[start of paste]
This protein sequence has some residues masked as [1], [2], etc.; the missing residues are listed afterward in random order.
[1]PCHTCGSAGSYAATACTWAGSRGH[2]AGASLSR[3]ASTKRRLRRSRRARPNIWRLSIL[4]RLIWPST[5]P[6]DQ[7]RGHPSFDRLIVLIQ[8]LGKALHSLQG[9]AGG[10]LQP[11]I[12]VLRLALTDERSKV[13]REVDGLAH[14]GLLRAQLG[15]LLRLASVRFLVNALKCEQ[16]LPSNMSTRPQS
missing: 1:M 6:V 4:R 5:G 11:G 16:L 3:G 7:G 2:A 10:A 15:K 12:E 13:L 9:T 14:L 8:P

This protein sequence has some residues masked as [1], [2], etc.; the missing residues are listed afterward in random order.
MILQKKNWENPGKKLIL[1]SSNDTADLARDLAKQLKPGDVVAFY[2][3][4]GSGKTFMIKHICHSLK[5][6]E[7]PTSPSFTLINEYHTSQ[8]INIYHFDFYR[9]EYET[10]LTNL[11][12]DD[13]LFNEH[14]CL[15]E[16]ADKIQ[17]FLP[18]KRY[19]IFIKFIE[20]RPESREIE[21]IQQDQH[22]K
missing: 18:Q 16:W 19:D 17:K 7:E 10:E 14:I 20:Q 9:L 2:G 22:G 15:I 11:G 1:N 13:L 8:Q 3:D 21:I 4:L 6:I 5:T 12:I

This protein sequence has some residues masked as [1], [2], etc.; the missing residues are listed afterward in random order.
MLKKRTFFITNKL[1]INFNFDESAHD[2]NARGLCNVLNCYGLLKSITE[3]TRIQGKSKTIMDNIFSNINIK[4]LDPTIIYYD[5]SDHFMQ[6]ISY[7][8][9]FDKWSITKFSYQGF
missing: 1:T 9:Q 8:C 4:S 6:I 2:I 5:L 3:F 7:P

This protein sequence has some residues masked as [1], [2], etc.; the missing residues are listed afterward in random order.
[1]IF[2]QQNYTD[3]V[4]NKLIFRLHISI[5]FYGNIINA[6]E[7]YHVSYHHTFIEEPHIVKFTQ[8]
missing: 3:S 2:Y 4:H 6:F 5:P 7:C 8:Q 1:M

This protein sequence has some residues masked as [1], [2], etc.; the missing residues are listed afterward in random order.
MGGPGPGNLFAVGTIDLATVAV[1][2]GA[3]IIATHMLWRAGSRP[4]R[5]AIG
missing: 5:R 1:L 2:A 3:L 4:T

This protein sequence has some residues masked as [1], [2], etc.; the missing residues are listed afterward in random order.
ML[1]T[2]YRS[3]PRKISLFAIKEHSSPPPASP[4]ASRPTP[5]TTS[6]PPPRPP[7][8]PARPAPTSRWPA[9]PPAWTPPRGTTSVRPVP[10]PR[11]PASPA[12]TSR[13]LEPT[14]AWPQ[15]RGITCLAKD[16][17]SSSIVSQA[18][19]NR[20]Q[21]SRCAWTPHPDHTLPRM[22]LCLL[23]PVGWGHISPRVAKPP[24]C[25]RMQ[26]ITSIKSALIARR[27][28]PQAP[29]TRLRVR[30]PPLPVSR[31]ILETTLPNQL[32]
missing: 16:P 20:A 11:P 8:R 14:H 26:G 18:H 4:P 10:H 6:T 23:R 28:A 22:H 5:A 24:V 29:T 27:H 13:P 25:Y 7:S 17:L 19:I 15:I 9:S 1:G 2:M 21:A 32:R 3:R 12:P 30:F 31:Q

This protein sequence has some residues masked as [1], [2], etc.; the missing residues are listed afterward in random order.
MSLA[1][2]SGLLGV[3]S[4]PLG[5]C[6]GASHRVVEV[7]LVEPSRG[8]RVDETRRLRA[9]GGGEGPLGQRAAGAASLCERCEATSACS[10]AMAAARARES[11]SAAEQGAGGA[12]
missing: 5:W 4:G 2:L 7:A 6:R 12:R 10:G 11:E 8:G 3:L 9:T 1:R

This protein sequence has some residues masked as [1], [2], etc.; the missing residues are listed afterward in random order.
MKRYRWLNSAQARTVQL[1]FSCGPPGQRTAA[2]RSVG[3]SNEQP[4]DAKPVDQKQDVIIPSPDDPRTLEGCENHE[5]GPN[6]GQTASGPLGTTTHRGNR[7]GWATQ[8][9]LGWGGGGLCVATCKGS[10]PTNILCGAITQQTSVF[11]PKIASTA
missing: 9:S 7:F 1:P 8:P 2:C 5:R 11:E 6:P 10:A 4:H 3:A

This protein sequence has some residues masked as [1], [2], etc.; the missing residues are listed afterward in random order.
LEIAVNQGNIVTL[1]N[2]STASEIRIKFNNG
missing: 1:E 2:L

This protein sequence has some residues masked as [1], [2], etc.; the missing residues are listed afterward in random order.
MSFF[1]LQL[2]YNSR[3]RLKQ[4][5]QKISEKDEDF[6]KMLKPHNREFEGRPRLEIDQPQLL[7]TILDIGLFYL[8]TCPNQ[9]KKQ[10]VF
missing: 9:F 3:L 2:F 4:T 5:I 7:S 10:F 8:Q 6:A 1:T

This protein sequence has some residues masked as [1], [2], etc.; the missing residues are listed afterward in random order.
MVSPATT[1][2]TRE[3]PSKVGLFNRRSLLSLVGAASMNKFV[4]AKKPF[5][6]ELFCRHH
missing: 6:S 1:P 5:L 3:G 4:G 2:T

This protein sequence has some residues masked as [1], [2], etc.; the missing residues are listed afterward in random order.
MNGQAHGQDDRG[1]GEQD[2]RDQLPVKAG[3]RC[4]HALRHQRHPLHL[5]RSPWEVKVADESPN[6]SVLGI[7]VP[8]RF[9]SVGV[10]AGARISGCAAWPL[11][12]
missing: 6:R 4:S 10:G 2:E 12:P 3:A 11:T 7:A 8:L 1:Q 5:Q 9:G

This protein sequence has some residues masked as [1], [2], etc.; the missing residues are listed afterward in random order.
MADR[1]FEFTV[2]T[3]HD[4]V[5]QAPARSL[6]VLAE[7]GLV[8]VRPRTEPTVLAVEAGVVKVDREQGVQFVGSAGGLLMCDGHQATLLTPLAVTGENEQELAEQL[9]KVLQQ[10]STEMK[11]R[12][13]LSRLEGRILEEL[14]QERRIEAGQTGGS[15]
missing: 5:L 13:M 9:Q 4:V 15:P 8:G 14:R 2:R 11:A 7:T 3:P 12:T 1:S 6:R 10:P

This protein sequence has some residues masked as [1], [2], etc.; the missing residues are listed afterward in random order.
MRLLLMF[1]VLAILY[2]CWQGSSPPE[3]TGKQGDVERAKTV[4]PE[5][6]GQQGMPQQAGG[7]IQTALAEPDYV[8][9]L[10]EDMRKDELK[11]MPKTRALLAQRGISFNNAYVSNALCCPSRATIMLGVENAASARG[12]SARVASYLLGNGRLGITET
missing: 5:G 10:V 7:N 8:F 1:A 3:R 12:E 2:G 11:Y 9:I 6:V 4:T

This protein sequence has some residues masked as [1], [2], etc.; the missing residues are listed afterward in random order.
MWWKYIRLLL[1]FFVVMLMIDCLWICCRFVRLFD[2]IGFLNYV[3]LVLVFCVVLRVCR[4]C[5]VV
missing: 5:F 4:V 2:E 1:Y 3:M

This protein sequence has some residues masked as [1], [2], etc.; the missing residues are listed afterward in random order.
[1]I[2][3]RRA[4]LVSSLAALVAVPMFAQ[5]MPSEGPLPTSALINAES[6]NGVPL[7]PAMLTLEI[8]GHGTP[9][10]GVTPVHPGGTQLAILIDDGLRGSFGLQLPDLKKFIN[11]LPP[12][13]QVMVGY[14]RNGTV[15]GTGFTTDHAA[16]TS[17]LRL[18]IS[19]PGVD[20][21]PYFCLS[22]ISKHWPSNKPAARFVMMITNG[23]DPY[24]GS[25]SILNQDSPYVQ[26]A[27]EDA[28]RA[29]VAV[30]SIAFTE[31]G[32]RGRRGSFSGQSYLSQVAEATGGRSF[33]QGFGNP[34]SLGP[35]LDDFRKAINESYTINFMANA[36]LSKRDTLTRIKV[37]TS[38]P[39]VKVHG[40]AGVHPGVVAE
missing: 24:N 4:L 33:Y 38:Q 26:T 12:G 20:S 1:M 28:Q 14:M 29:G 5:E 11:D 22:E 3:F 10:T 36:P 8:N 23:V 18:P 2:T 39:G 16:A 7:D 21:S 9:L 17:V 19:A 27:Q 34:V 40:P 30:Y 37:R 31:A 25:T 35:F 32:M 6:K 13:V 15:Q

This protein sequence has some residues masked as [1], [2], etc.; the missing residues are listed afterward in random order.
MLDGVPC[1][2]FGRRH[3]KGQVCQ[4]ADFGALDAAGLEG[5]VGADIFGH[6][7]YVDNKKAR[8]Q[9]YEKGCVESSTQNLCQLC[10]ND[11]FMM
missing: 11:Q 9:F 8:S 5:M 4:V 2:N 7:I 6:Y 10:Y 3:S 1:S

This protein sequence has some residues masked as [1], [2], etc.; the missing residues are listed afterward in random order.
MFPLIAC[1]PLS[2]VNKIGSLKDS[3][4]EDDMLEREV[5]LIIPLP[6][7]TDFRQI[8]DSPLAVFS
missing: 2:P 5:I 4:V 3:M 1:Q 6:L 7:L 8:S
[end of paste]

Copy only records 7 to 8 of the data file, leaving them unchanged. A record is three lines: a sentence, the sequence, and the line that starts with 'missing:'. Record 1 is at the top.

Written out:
This protein sequence has some residues masked as [1], [2], etc.; the missing residues are listed afterward in random order.
MSLA[1][2]SGLLGV[3]S[4]PLG[5]C[6]GASHRVVEV[7]LVEPSRG[8]RVDETRRLRA[9]GGGEGPLGQRAAGAASLCERCEATSACS[10]AMAAARARES[11]SAAEQGAGGA[12]
missing: 5:W 4:G 2:L 7:A 6:R 12:R 10:G 11:E 8:G 3:L 9:T 1:R

This protein sequence has some residues masked as [1], [2], etc.; the missing residues are listed afterward in random order.
MKRYRWLNSAQARTVQL[1]FSCGPPGQRTAA[2]RSVG[3]SNEQP[4]DAKPVDQKQDVIIPSPDDPRTLEGCENHE[5]GPN[6]GQTASGPLGTTTHRGNR[7]GWATQ[8][9]LGWGGGGLCVATCKGS[10]PTNILCGAITQQTSVF[11]PKIASTA
missing: 9:S 7:F 1:P 8:P 2:C 5:R 11:E 6:P 10:A 4:H 3:A